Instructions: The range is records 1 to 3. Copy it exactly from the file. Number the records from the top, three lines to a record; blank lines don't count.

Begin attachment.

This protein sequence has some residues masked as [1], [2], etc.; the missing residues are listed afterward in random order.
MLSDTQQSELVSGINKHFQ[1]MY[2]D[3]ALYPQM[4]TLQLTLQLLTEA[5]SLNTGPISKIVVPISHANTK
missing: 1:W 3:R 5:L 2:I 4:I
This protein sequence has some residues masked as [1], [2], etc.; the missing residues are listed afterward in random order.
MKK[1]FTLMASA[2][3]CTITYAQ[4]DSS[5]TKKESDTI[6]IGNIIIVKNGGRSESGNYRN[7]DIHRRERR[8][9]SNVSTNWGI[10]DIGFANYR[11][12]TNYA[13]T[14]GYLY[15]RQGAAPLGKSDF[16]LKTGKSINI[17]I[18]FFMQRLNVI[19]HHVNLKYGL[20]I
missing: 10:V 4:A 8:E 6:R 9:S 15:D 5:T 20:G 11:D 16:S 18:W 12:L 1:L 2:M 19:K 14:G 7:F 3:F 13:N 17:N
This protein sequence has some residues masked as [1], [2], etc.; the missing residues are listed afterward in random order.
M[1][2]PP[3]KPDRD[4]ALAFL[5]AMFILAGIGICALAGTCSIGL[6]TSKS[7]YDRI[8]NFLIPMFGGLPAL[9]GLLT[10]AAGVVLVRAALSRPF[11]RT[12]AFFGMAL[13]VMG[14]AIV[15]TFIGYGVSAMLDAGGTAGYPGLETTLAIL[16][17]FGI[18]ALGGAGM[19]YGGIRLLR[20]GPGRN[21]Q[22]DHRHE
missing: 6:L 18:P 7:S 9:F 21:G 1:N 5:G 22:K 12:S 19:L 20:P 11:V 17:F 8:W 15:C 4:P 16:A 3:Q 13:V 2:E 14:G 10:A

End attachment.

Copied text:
This protein sequence has some residues masked as [1], [2], etc.; the missing residues are listed afterward in random order.
MLSDTQQSELVSGINKHFQ[1]MY[2]D[3]ALYPQM[4]TLQLTLQLLTEA[5]SLNTGPISKIVVPISHANTK
missing: 1:W 3:R 5:L 2:I 4:I
This protein sequence has some residues masked as [1], [2], etc.; the missing residues are listed afterward in random order.
MKK[1]FTLMASA[2][3]CTITYAQ[4]DSS[5]TKKESDTI[6]IGNIIIVKNGGRSESGNYRN[7]DIHRRERR[8][9]SNVSTNWGI[10]DIGFANYR[11][12]TNYA[13]T[14]GYLY[15]RQGAAPLGKSDF[16]LKTGKSINI[17]I[18]FFMQRLNVI[19]HHVNLKYGL[20]I
missing: 10:V 4:A 8:E 6:R 9:S 15:D 5:T 20:G 11:D 16:S 18:W 12:L 1:L 2:M 19:K 14:G 7:F 3:F 13:N 17:N
This protein sequence has some residues masked as [1], [2], etc.; the missing residues are listed afterward in random order.
M[1][2]PP[3]KPDRD[4]ALAFL[5]AMFILAGIGICALAGTCSIGL[6]TSKS[7]YDRI[8]NFLIPMFGGLPAL[9]GLLT[10]AAGVVLVRAALSRPF[11]RT[12]AFFGMAL[13]VMG[14]AIV[15]TFIGYGVSAMLDAGGTAGYPGLETTLAIL[16][17]FGI[18]ALGGAGM[19]YGGIRLLR[20]GPGRN[21]Q[22]DHRHE
missing: 6:L 18:P 7:S 9:F 21:G 1:N 5:G 22:K 12:S 19:L 20:P 11:V 17:F 8:W 15:C 4:P 16:A 3:Q 13:V 2:E 14:G 10:A